Tomás de Mercado
Tomás de Mercado was a Spanish Dominican theologian who lived during the 16th century. He was born in Seville, the epicenter of trade with America. He was a member of the School of Salamanca. In addition to theology, he was interested in the arts and economics. He was a strong supporter of free trade, criticized usury and monopolies. One of his intentions was to establish a moral guide for merchants to set fair prices for their products.
Tomás de Mercado was born between 1520 and 1523. Very young he went to the New World. Around 1540, he headed to New Spain (today Mexico), where he studied with the Dominicans. In 1553 he joined the order, starring in a rapid ascent through the different orders. In just five years he was ordained a priest. He served as Lector of Arts, until 1562, when he returned to Castile to study theology. He enrolled at the University of Salamanca. It is for this reason and for his thinking that he is considered a member of the School of Salamanca. Later he taught philosophy, moral theology and law at the Colegio de Santo Tomás de Sevilla. He was also a moral adviser to the merchants of this city.
Twelve years after his arrival in Spain he embarked to return to New Spain. However, he did not set foot on American soil, since death came to him on the high seas, affected by severe fevers. His body was thrown into the water near the coast of San Juan de Ulloa.
Thought and work
Tomás de Mercado moves between two worlds. On the one hand, it maintains positions consistent with the last bars of the Middle Ages. On the other, it incorporates nuances that fit into Renaissance thought, although it cannot be considered as such.
His most important works are Deals and contracts of merchants and traffickers and Sum of deals and contracts . In them the influence of authors that preceded him, such as Vives, Porfirio, Pedro Hispano or Santo Tomás is perceived. Like other thinkers of the School of Salamanca, he devoted special attention to the quantity theory of money. He was also interested in logic. In this field he published In logicam magnan Aristoteles Commentarii 1571, a translation, with comments, of Aristotle's work.
The economic thought of Tomás de Mercado can be seen in his work Sum of deals and contracts. Actually, it is a reissue of the one published two years earlier, but with some important nuances. In it, the Sevillian thinker reflected on the basis of interests and condemned usury, like Martín de Azpilcueta, another member of the School of Salamanca. He also delved into the Quantity Theory of Money. Concern for these issues seems logical, in a context characterized by the massive arrival of precious metals from America.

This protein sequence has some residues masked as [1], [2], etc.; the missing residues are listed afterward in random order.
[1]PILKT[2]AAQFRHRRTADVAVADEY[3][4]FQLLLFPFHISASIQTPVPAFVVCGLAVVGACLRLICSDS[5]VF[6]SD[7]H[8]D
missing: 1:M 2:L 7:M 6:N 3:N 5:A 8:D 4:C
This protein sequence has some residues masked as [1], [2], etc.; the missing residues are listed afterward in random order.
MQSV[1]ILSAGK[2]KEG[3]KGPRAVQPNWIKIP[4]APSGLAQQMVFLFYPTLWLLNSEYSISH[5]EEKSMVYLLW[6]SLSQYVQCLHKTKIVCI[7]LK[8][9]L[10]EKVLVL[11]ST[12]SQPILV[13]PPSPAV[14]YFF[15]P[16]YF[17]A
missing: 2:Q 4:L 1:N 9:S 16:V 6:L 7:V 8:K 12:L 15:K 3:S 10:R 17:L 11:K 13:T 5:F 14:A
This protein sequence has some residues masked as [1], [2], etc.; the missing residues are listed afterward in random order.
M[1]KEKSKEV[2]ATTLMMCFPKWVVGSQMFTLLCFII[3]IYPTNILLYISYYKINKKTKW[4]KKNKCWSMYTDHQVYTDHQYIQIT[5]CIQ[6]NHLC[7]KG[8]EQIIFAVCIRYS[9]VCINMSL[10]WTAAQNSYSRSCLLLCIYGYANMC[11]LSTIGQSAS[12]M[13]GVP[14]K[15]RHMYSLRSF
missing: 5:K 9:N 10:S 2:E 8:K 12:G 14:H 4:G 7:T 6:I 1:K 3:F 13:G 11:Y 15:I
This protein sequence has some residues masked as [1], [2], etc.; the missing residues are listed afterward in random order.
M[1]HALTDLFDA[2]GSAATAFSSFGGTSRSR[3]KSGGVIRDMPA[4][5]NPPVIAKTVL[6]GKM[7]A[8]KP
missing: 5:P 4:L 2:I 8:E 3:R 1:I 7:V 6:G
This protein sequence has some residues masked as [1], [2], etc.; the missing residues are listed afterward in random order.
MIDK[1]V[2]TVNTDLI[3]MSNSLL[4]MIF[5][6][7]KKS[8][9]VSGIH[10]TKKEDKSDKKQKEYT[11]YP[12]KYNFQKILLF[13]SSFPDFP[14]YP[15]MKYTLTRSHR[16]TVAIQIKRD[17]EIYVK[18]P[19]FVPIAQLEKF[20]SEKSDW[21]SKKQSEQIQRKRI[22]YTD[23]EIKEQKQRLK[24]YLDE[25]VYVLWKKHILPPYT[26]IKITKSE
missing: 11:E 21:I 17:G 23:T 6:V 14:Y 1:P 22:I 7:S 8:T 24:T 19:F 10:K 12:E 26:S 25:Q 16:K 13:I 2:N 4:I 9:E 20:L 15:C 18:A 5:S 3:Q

Sum of deals and contracts
The work is divided into two parts. In the first, he explains natural law and the principles of positive law, both fundamental for analyzing contracts. In the second, it describes the different forms of commercial activity and the principles that must be followed to establish fair prices.
Tomás de Mercado defends the commercial practice and believes that its effects are positive. However, he is concerned about an increasingly widespread practice, trade on credit, especially that carried out with the Indies. Thus, he criticizes those who take advantage of this practice to unjustifiably increase prices, accusing them of practicing usury.
Similarly, it warns about the existence of monopolies, which negatively interfere with prices. He points out that in monopolistic situations, whoever dominates the market imposes prices unilaterally. It can also create situations of artificial shortage of a certain product to alter its price upward.
Faced with these problems, he considered that the public powers should intervene to guarantee the proper functioning of the market, free competition and the fair application of interests, to avoid usury. An intervention especially aimed at basic necessities, with the aim of preserving the general interest.
Its objective: to combine economy and morals
The work of Tomás de Mercado has a double dimension, since the objective was to develop a practical guide to moral action for merchants, while trying to establish a guide for merchants to act morally, while trying to develop a comprehensive economic theory focused on the common good. All this with the aim of combining morality with the economy.
The work of this thinker had a notable influence on later times. The scholastics who followed him, such as Medina, Lessio or Lugo, are examples of this. But it was already in the twentieth century when it was rediscovered and rescued. Especially relevant was, in this sense, the Chicago School, headed by Milton Friedman, who, like the Sevillian, devoted a great deal of effort to the quantity theory of money.